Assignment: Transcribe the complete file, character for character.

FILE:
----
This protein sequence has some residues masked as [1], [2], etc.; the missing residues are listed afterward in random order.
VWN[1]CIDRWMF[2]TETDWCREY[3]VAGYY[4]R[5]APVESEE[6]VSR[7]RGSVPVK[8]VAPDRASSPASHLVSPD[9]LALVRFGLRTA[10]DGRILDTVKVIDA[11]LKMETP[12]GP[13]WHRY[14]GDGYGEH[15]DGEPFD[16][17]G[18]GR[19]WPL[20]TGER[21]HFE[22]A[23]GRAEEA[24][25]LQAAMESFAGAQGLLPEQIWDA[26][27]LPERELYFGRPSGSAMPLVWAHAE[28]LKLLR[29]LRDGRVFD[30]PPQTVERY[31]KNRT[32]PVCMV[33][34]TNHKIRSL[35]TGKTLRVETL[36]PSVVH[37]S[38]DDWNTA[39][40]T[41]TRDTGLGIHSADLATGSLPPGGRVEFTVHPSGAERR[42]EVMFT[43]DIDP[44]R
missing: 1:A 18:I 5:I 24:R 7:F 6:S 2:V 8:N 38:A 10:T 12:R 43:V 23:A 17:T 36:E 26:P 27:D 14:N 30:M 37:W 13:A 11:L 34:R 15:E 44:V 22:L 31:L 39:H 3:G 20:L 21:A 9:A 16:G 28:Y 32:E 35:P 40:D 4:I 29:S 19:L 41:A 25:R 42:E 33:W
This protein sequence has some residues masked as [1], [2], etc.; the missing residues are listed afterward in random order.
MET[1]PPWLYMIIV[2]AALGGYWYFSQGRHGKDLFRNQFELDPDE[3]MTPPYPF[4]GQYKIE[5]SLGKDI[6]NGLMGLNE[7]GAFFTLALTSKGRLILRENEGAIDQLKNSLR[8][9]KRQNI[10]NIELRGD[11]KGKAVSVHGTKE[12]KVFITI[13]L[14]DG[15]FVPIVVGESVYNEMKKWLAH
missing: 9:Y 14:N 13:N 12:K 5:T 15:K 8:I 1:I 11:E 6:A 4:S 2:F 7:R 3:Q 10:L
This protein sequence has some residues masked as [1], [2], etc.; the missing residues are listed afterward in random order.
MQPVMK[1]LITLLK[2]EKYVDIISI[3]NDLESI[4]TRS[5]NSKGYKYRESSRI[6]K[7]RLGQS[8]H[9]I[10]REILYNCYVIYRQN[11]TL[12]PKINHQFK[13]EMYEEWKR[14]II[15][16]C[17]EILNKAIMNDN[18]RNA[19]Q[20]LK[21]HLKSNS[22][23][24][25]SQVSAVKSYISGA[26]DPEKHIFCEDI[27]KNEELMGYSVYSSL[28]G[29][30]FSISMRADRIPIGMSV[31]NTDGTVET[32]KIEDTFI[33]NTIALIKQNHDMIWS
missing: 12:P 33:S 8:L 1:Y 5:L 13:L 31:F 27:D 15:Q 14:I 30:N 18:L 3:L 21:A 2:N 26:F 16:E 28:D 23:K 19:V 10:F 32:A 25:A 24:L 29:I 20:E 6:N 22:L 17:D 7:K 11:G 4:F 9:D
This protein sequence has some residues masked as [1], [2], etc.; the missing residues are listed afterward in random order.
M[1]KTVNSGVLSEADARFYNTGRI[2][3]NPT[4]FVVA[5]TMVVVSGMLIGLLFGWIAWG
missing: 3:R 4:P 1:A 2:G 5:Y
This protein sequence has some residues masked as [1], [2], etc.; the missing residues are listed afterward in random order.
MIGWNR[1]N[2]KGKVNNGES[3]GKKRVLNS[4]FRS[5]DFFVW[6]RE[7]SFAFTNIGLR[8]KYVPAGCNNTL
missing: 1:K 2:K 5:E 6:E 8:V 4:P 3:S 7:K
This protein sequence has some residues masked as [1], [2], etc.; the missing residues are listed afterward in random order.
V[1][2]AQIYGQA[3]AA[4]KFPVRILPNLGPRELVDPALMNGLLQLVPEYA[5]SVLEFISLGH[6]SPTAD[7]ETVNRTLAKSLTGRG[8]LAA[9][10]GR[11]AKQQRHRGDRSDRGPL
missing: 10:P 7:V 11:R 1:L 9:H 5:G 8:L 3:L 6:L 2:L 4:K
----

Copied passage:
This protein sequence has some residues masked as [1], [2], etc.; the missing residues are listed afterward in random order.
VWN[1]CIDRWMF[2]TETDWCREY[3]VAGYY[4]R[5]APVESEE[6]VSR[7]RGSVPVK[8]VAPDRASSPASHLVSPD[9]LALVRFGLRTA[10]DGRILDTVKVIDA[11]LKMETP[12]GP[13]WHRY[14]GDGYGEH[15]DGEPFD[16][17]G[18]GR[19]WPL[20]TGER[21]HFE[22]A[23]GRAEEA[24][25]LQAAMESFAGAQGLLPEQIWDA[26][27]LPERELYFGRPSGSAMPLVWAHAE[28]LKLLR[29]LRDGRVFD[30]PPQTVERY[31]KNRT[32]PVCMV[33][34]TNHKIRSL[35]TGKTLRVETL[36]PSVVH[37]S[38]DDWNTA[39][40]T[41]TRDTGLGIHSADLATGSLPPGGRVEFTVHPSGAERR[42]EVMFT[43]DIDP[44]R
missing: 1:A 18:I 5:I 24:R 7:F 6:S 2:V 8:N 38:A 10:T 12:R 43:V 23:A 17:T 36:E 26:P 27:D 14:N 30:M 37:W 13:A 11:L 34:R 15:E 44:V 22:L 31:L 39:H 3:G 20:L 21:A 9:A 16:G 28:Y 32:E 35:P 40:D 4:I 29:S 19:L 41:A 25:R 42:E 33:W
This protein sequence has some residues masked as [1], [2], etc.; the missing residues are listed afterward in random order.
MET[1]PPWLYMIIV[2]AALGGYWYFSQGRHGKDLFRNQFELDPDE[3]MTPPYPF[4]GQYKIE[5]SLGKDI[6]NGLMGLNE[7]GAFFTLALTSKGRLILRENEGAIDQLKNSLR[8][9]KRQNI[10]NIELRGD[11]KGKAVSVHGTKE[12]KVFITI[13]L[14]DG[15]FVPIVVGESVYNEMKKWLAH
missing: 9:Y 14:N 13:N 12:K 5:T 15:K 8:I 1:I 11:E 6:A 4:S 2:F 7:R 3:Q 10:L
This protein sequence has some residues masked as [1], [2], etc.; the missing residues are listed afterward in random order.
MQPVMK[1]LITLLK[2]EKYVDIISI[3]NDLESI[4]TRS[5]NSKGYKYRESSRI[6]K[7]RLGQS[8]H[9]I[10]REILYNCYVIYRQN[11]TL[12]PKINHQFK[13]EMYEEWKR[14]II[15][16]C[17]EILNKAIMNDN[18]RNA[19]Q[20]LK[21]HLKSNS[22][23][24][25]SQVSAVKSYISGA[26]DPEKHIFCEDI[27]KNEELMGYSVYSSL[28]G[29][30]FSISMRADRIPIGMSV[31]NTDGTVET[32]KIEDTFI[33]NTIALIKQNHDMIWS
missing: 12:P 33:S 8:L 1:Y 5:L 13:L 31:F 27:D 15:Q 14:I 30:N 18:L 3:L 21:A 2:N 26:F 16:E 28:D 23:K 19:V 10:F 32:A 25:A 24:L 29:I 20:E 6:N 22:L 17:D 7:K 11:G 4:F 9:D
This protein sequence has some residues masked as [1], [2], etc.; the missing residues are listed afterward in random order.
M[1]KTVNSGVLSEADARFYNTGRI[2][3]NPT[4]FVVA[5]TMVVVSGMLIGLLFGWIAWG
missing: 3:R 4:P 1:A 2:G 5:Y
This protein sequence has some residues masked as [1], [2], etc.; the missing residues are listed afterward in random order.
MIGWNR[1]N[2]KGKVNNGES[3]GKKRVLNS[4]FRS[5]DFFVW[6]RE[7]SFAFTNIGLR[8]KYVPAGCNNTL
missing: 1:K 2:K 5:E 6:E 8:V 4:P 3:S 7:K
This protein sequence has some residues masked as [1], [2], etc.; the missing residues are listed afterward in random order.
V[1][2]AQIYGQA[3]AA[4]KFPVRILPNLGPRELVDPALMNGLLQLVPEYA[5]SVLEFISLGH[6]SPTAD[7]ETVNRTLAKSLTGRG[8]LAA[9][10]GR[11]AKQQRHRGDRSDRGPL
missing: 10:P 7:V 11:R 1:L 9:H 5:G 8:L 3:L 6:L 2:L 4:K